Gov. Cooper Declares State Of Emergency For Coronavirus
Gov. Roy Cooper declared a state of emergency in North Carolina on Tuesday as the state has seven presumptive positive coronavirus cases and supplies to test just 300 more people.
"I ask all North Carolinians to take this seriously," Cooper said in a news briefing Tuesday afternoon. "Anyone can carry the virus to loved ones or friends who could become ill. Protecting public health means being cautious and being prepared. Today, we are both."
Declaring a state of emergency allows the state to request federal funds, helps speed access to medical supplies and gives health and emergency managers budget flexibility, Cooper said. He added that the declaration protects consumers from price gouging and encourages insurers to make testing available for little or no cost.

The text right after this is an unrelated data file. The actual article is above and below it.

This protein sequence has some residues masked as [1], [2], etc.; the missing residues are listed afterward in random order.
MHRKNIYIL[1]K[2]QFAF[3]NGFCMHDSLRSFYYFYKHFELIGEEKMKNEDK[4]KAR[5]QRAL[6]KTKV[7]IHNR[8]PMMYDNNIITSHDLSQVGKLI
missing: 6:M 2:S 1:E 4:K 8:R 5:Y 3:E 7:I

Five new cases of COVID-19 — the disease caused by the new coronavirus — were idenfied Monday in Wake County, all of which involved people who attended a BioGen conference in Boston, the N.C. Department of Health and Human Services said in a news release. Several cases of COVID-19 across the country have been linked to the conference.
Officials said all five new patients are in isolation in their homes.
As of midday Tuesday, North Carolina's state lab had tested 44 people for COVID-19, according to health officials. Cooper said the state has supplies to test about 300 more.
Meanwhile, in South Carolina, two new presumptive positive cases of COVID-19 were identified in Camden in Kershaw County. Both individuals are currently hospitalized.
As of Tuesday afternoon, South Carolina's Department of Health and Environmental Control had tested 41 people, with seven presumptive positive cases and two confirmed cases. The remaining 32 cases were negative.
Six of the nine cases presumptive or confirmed positive cases are in Kershaw County.
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